Today is our 4-month nomadiversary! This means we’re still learning a lot. You know we’re from California originally, with a 2-year stay in the Seattle area; what this means is that we have little-to-no experience with REAL weather. Yes, it rains a lot in Seattle, but it’s like a drizzly sort of rain everyone participates in sans umbrellas, not a pounding rain from which to hide. And on the California coast growing up, I think we had a couple of bolts of lightning once every three years or so.
Well this week we experienced our first CRAZY middle-of-the-continent thunderstorm in South Dakota. WOW! It was loud! I’m sure the sounds are amplified in the RV. . .rain on the roof of a car is always a pretty cool sound, but it seems much louder in our home-on-wheels. And the thunder literally shook the whole place. Thane loved it and was sorry when the show ended, but Gwynnie was in bed with me and Emrys had a hat on to muffle the sounds.
So new-to-us chores must now include learning about SAME Codes and programming our NOAA weather radio (how do you know if it’s working correctly?? It’s not beeping at me because there’s not an emergency, but I worry that I can’t trust it if it’s not warning me about some impending doom) and keeping the weather apps open continuously. This area was under a flood watch and there’s a cute little stream out in back; Abe walked down there to see how much we needed to worry, with 3 inches of rain expected overnight. By the morning, the creek was at the top of the bank, but we are still up a hill and will be fine. There was a tornado warning just to the south of us, and I am deathly afraid of the idea of tornados – Californians don’t DO tornados – and we’ve never been so close to those red boxes on the weather map. Eek! I can’t even imagine what types of things we will continue to learn and experience as Winter unfolds!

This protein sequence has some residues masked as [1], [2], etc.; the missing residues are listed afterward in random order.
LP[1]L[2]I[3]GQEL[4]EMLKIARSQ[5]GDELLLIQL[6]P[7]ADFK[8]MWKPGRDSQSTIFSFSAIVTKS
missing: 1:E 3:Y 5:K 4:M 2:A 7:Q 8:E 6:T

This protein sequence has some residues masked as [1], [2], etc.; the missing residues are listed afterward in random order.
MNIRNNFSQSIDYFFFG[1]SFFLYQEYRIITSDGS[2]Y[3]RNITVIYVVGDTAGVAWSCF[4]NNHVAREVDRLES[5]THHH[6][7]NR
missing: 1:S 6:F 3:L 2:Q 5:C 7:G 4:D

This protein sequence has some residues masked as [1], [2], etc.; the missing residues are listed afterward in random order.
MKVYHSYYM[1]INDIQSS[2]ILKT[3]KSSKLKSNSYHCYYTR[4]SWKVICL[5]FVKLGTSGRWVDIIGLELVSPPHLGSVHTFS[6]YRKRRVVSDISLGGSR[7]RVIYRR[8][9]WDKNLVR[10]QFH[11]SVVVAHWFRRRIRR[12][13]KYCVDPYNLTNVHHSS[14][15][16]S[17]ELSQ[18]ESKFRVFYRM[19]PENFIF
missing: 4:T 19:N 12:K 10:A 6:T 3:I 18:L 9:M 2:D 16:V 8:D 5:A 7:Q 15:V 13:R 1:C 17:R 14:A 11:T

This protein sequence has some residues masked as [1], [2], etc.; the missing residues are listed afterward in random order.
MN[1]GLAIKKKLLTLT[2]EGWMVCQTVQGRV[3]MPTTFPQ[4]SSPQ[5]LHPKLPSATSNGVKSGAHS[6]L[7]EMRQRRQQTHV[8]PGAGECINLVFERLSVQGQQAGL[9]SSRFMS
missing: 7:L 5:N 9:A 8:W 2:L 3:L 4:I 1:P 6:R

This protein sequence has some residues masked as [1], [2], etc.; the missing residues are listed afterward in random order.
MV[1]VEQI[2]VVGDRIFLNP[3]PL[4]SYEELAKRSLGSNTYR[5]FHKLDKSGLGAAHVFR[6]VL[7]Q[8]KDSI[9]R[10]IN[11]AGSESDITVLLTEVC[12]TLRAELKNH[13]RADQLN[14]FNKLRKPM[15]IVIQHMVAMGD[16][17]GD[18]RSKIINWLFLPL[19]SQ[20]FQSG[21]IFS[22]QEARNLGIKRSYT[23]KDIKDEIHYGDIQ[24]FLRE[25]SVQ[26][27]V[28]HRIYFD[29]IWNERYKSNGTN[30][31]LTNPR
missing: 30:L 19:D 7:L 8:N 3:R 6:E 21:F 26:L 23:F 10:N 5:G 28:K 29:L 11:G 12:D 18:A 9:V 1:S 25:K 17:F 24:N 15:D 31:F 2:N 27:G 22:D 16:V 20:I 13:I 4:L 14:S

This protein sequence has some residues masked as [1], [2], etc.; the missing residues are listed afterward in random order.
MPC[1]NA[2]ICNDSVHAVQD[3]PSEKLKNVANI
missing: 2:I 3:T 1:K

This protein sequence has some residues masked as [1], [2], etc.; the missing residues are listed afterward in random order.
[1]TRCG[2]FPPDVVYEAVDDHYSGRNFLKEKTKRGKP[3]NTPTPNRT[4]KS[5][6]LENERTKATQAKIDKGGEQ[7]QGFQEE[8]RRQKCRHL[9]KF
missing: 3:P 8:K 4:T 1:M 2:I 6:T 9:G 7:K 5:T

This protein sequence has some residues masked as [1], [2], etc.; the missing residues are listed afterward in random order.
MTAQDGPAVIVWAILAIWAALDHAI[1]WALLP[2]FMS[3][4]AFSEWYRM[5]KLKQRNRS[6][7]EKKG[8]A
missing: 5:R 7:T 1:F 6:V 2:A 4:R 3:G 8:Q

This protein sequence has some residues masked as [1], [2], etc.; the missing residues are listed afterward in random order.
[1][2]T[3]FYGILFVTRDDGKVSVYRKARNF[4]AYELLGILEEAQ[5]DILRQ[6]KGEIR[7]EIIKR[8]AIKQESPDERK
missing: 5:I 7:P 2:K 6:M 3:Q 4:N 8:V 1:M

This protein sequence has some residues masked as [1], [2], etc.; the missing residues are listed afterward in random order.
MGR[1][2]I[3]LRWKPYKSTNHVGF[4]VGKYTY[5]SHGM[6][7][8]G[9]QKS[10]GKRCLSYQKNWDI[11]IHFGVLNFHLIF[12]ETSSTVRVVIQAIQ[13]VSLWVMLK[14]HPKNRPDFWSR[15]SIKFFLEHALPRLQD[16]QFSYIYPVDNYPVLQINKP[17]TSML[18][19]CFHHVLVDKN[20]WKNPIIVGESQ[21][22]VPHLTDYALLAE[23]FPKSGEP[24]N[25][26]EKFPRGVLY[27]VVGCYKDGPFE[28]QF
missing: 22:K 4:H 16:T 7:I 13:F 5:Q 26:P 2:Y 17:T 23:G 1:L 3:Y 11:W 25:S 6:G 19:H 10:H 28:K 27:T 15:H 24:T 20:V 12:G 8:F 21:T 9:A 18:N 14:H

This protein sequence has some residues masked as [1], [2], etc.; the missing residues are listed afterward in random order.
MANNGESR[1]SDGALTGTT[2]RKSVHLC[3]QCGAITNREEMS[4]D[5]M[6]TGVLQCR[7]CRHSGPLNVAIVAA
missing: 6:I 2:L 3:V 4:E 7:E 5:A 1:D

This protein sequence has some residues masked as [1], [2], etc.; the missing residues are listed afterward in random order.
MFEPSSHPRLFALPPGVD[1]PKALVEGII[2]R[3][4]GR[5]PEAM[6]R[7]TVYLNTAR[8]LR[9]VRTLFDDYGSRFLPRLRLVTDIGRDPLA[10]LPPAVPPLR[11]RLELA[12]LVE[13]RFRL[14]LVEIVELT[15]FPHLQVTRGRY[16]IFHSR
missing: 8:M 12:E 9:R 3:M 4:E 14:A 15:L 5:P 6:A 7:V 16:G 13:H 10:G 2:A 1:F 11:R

Yesterday afternoon, 25mph winds blew the last of the clouds away, and this morning it’s sunny and gorgeous. We’re heading into Rapid City to go to a museum and do some vegetable shopping, and tomorrow will finally go out to see Mount Rushmore. It’s supposed to get down to 26 degrees overnight, so we’ll have to put our Reflectix in all the windows (it helps a lot!), and fleece over the doorway in the bunkhouse, which is barely insulated. What’s that about? This is a four-seasons coach, but the bunkhouse – designed for sleeping humans – is drafty and basically open to the elements, but the master bedroom is a “normal” room. The Conspiracist in me worries that this situation is another example of anti-child corporate behavior, since the assumption is that it’s “only” kids sleeping back there, but adults in the master should be protected from temperature extremes. The Sleeper in me worries that she’ll be cold tonight, since – even though I’m an adult *gasp* – I’m sleeping in the bunkhouse! LOL! I’m sure we’ll be fine. Just more RVing idiosyncrasies to love.
Joyful journeys to you!